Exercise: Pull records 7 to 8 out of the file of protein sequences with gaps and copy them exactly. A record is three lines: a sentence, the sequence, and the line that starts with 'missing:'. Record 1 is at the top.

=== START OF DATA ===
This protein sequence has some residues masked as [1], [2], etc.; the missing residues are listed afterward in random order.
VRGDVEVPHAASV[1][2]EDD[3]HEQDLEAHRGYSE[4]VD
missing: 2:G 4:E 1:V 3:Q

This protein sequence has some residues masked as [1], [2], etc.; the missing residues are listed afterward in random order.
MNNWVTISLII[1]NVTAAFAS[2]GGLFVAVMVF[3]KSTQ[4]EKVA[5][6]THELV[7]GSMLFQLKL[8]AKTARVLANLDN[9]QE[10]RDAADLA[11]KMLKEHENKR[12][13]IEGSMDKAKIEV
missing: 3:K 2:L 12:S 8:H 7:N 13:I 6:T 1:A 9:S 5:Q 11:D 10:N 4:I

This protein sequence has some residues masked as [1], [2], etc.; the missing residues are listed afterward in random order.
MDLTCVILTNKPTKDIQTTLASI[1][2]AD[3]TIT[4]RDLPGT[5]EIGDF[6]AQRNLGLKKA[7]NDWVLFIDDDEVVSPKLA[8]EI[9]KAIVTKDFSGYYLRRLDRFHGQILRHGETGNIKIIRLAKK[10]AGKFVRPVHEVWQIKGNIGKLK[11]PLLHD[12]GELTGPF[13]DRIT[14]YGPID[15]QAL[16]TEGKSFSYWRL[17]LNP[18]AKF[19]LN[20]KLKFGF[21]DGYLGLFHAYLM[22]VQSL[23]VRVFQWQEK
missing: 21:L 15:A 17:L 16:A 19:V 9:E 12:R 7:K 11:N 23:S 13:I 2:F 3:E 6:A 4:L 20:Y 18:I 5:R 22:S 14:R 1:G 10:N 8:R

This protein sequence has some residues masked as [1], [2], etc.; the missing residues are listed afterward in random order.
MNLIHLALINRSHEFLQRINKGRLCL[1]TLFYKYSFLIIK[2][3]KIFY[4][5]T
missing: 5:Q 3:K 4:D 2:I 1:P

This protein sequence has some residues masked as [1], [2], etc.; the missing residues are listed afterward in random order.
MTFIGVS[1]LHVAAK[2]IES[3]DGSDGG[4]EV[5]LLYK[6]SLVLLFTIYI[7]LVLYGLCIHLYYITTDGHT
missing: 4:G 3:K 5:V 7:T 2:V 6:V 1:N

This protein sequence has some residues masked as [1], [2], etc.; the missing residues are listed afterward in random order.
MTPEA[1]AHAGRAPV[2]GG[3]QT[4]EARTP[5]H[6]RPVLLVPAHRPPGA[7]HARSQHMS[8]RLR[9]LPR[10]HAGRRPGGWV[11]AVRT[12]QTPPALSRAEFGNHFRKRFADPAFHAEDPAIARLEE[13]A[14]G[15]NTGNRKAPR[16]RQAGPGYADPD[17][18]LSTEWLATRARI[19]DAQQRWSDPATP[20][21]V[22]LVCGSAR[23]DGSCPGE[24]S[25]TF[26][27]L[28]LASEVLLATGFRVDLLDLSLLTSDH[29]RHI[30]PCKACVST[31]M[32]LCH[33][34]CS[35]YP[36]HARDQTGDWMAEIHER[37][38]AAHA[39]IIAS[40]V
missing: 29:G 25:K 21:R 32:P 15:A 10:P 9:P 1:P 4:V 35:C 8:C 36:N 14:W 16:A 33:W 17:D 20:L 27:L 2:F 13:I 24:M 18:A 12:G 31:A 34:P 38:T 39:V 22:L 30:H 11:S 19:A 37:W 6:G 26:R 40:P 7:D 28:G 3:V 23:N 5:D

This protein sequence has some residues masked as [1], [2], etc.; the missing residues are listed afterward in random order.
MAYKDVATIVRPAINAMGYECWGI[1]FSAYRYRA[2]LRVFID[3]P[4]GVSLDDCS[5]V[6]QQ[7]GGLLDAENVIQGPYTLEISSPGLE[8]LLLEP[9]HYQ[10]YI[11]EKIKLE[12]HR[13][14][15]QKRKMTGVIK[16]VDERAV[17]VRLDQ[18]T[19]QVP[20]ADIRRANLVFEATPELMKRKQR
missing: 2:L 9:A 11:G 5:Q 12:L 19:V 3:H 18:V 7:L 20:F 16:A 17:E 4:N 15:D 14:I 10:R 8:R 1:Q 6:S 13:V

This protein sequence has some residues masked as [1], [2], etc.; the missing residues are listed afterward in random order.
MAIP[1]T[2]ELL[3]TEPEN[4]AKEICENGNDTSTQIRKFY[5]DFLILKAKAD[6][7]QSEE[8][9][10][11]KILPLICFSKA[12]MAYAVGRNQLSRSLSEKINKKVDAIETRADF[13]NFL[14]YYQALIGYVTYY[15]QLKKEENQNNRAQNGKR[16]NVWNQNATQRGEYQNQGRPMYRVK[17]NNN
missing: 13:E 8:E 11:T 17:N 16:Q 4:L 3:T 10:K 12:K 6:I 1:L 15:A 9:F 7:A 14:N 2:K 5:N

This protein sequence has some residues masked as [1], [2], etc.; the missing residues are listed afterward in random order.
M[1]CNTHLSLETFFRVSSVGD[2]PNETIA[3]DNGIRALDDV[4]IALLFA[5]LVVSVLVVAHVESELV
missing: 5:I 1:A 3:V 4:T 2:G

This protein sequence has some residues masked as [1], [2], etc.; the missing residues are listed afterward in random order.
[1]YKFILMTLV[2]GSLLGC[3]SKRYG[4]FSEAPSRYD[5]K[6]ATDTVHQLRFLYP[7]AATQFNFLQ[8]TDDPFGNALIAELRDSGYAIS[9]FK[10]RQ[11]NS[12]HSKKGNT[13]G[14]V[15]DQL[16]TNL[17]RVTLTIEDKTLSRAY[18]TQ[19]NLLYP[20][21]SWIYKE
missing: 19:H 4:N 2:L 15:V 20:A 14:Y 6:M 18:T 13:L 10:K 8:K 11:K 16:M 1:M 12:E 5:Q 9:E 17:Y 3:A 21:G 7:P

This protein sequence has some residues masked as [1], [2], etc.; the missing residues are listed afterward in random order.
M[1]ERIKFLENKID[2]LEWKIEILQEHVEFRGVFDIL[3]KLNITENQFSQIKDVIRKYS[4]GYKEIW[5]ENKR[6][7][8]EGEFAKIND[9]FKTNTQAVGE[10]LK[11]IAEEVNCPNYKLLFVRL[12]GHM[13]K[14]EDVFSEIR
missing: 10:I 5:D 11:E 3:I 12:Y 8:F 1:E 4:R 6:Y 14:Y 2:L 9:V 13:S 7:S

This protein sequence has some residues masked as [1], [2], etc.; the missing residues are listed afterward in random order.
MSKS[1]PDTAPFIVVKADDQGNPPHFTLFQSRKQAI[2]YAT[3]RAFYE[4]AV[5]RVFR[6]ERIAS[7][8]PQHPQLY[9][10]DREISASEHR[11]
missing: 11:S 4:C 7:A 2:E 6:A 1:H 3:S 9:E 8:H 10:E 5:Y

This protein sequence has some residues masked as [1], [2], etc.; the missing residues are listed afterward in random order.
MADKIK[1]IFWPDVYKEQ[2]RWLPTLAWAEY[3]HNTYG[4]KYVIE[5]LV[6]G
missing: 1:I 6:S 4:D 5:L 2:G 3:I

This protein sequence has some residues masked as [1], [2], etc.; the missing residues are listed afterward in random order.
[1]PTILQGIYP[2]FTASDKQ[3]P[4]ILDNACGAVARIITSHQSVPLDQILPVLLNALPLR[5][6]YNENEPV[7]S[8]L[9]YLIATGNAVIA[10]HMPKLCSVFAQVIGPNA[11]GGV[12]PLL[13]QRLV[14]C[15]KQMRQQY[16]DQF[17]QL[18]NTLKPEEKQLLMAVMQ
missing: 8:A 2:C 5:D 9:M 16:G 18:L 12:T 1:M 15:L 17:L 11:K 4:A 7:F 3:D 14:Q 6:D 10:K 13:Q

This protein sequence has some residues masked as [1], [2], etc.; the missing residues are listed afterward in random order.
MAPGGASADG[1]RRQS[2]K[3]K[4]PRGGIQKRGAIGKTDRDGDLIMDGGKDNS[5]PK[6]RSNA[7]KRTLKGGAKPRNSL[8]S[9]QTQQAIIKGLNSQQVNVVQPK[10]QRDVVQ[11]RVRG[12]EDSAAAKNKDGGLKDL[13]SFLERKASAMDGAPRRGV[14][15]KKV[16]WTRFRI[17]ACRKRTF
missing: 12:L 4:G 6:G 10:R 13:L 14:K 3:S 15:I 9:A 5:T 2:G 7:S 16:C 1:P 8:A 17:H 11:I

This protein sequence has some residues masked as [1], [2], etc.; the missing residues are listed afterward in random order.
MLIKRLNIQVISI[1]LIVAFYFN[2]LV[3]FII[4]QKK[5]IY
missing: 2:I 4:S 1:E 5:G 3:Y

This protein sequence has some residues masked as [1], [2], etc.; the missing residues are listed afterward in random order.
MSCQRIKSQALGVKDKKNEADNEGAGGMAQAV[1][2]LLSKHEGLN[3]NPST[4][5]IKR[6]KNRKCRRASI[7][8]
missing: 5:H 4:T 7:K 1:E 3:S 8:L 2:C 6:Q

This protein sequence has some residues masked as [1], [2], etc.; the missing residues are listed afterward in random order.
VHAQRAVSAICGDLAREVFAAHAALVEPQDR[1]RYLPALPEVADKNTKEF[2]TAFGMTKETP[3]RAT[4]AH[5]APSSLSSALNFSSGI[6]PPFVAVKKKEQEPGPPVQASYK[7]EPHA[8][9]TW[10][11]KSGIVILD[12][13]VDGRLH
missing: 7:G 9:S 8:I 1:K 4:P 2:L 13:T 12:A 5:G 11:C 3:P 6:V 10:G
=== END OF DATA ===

This protein sequence has some residues masked as [1], [2], etc.; the missing residues are listed afterward in random order.
MAYKDVATIVRPAINAMGYECWGI[1]FSAYRYRA[2]LRVFID[3]P[4]GVSLDDCS[5]V[6]QQ[7]GGLLDAENVIQGPYTLEISSPGLE[8]LLLEP[9]HYQ[10]YI[11]EKIKLE[12]HR[13][14][15]QKRKMTGVIK[16]VDERAV[17]VRLDQ[18]T[19]QVP[20]ADIRRANLVFEATPELMKRKQR
missing: 2:L 9:A 11:G 5:Q 12:L 19:V 3:H 18:V 7:L 20:F 16:A 17:E 4:N 15:D 14:I 10:R 8:R 1:Q 6:S 13:V

This protein sequence has some residues masked as [1], [2], etc.; the missing residues are listed afterward in random order.
MAIP[1]T[2]ELL[3]TEPEN[4]AKEICENGNDTSTQIRKFY[5]DFLILKAKAD[6][7]QSEE[8][9][10][11]KILPLICFSKA[12]MAYAVGRNQLSRSLSEKINKKVDAIETRADF[13]NFL[14]YYQALIGYVTYY[15]QLKKEENQNNRAQNGKR[16]NVWNQNATQRGEYQNQGRPMYRVK[17]NNN
missing: 13:E 8:E 11:T 17:N 16:Q 4:L 3:T 10:K 12:K 6:I 1:L 15:A 9:F 7:A 14:N 2:K 5:N